The bags and boxes are broken down by function and contents. One bag has a ratcheting screwdriver, various pliers, wrenches and the most commonly used tools.

Sailingdog

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Telstar 28
New England

You know what the first rule of sailing is? ...Love. You can learn all the math in the 'verse, but you take
a boat to the sea you don't love, she'll shake you off just as sure as the turning of the worlds. Love keeps
her going when she oughta fall down, tells you she's hurting 'fore she keens. Makes her a home.

—Cpt. Mal Reynolds, Serenity (edited)

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Last edited by sailingdog; 06-08-2007 at 08:08 PM.
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post #12 of 18 Old 06-08-2007
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SDog,

You have my tool box!

I might add a bottle of something for that "job well done" effect.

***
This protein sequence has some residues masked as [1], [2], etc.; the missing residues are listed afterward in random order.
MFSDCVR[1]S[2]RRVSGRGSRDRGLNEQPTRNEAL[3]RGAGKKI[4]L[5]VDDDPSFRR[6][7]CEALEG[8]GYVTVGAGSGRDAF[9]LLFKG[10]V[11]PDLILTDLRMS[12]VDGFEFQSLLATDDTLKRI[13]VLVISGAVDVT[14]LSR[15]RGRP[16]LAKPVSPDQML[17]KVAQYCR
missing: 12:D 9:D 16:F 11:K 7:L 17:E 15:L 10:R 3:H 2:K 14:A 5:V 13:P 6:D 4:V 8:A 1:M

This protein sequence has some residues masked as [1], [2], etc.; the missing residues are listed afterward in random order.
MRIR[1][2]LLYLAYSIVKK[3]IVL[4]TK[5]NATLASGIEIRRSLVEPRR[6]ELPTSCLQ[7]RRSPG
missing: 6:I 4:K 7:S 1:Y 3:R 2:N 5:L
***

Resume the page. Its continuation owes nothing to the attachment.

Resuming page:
thx

Latitude 27.95 sometimes
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s/v Sea Horse
1984 HC 33T #61
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post #13 of 18 Old 06-08-2007
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For removing and replacing your impeller, long nose pliers with the jaws bent 90 degrees are really helpful
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post #14 of 18 Old 06-08-2007
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Good list dawg! You beat mine...but I have a swaging tool....nan nah nah nah nah! (G)
Actually ...now I understand why you need those Ama's!
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post #15 of 18 Old 06-08-2007
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Quote:
Originally Posted by camaraderie
Good list dawg! You beat mine...but I have a swaging tool....nan nah nah nah nah! (G)